Note that if you are a shop administrator, making a test purchase on your own site, the checkout form will not allow you to change your email address, and it will put a warning at the top to the same effect. This is because sometimes shop administrators make purchases on behalf of their customers, but they should always logout first before doing this.

My Account form

My Account form If your Stockashop allows customers to log in, then after logging in, they will usually arrive at the my account page. This can be changed, either by putting a redirect into the login page itself, or setting the login page on a customer by customer basis.

In any case, the my account form is very similar to the check out form. It asks for the first name, last name, company (for sites with full shipping address feature), birth date (if birthday feature) and extra my account/registration questions. For sites with the credit feature, it then shows the customer their current credit and their credit limit. And for sites with repeating orders, it lets them enter a number of weeks to skip their orders.

The contact details section asks for telephone, fax (if full shipping address feature), email, password and opt-in email question.

Directory Stockashops with the directory feature then have a "Directory details" section (shown on the right). This includes the directory page where the customer should be shown, their (business) name for the directory, description and image (cropped to 400 pixels wide). This feature allows you to have a self-managed directory of suppliers, artists or customers.

The form then asks for the billing and shipping address as with the checkout form.

Next is an area for a very rarely used Stockashop feature which allows customers to change the header image and colours of your their view of your site! Whenever they log in, your site will change to use their colours. I can't remember why we put this feature in in the first place, and no sites use it at present.

After submitting the form, the customer is taken back to the top of the My Account page.

Underneath the form, the My Account page then shows the customer's credit history (for sites with the credit feature), order history and repeating items (for sites with repeating orders).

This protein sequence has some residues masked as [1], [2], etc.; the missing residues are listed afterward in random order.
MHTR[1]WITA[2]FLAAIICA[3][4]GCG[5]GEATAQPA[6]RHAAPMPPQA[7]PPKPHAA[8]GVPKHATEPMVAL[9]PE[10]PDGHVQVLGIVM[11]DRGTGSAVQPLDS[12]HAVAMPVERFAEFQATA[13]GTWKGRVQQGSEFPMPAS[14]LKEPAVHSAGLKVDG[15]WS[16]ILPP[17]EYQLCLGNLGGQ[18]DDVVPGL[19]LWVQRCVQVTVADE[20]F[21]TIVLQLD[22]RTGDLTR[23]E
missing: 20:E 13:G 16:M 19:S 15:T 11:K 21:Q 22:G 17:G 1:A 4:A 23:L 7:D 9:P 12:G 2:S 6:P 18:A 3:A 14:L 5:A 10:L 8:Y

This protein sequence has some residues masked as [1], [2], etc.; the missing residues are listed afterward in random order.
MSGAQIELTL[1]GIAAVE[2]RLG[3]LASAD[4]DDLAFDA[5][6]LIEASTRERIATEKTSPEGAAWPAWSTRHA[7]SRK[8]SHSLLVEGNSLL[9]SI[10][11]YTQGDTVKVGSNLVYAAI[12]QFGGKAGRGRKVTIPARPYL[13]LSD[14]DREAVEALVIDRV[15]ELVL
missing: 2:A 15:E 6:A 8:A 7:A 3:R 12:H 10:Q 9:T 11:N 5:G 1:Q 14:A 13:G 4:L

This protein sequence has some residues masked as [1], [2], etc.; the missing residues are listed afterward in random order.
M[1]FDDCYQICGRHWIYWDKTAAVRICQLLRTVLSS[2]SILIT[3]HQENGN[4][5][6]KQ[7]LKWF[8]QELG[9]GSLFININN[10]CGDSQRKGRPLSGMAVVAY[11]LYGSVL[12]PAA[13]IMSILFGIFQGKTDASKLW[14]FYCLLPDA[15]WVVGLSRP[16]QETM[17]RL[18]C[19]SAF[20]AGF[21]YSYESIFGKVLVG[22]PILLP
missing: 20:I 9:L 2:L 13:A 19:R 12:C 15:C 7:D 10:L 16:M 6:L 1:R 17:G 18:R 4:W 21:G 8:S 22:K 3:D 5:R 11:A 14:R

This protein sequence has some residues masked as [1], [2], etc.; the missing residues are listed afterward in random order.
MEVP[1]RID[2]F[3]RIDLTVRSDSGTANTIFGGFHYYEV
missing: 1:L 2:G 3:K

Registration form

RegistrationThe registration form is available to Stockashop sites which have the "customer login with registration form" feature. It is very similar to the My Account form, except it doesn't show the credit or order history. It also has an additional "Confirm password" field, which the customer must fill in.

After submitting for the form, the customer and shop administrator are sent an email, and the customer is sent to the register thanks page.

Changing field labels

It is very easy to change the labels on form fields. For example, you may want to ask for "Surname" instead of? "Last name". Or more commonly, you may wish to ask for your customer's "Comments and questions" instead of "Comments and special requests".

Note that almost most of the fields are shared between all the forms, so the label will change on all the forms. It will also change in any emails (like enquiry and order confirmations) which are sent by the site.

To do this, you will need to go to the main management area and click on "Text and translations". Here you will see a long table with the "Lookup/reference" on the left and "English text" on the right.

Scroll down the list, until you get to the references starting with "form-". For example, go down to "form-last-name". On the right it shows a snippet of what your site currently has for this bit of text (probably "Last name"). If you click on "form-last-name" you will get to a page which allows you to change this from its default Stockashop setting.

You can also change the headings of the form sections such as "form-name-header", currently set as "Name" or "form-contact-details".

To revert a setting back to its default, Stockashop setting, simply remove the text string.

Making fields required

Some of the form fields above (such as the first name, last name and email) are already required and appear with an * after them in the forms. If you want to make any other form fields required, such as the fax number or county, simply add an * to the end of the text string.

You can even change the * into something else by changing the form-required text string. (When displayed, the * appears inside a and the has a class of "required" so designers can use CSS to change the colour of the asterisk, such as #rightcolumn td.required label span {color: red;}.)

Adding optional fields

To enable the shipping notes, order date and terms and conditions fields in the Checkout form, you need to fill in the corresponding text strings: form-shipping-notes, form-terms, form-terms-required and forms-order-date.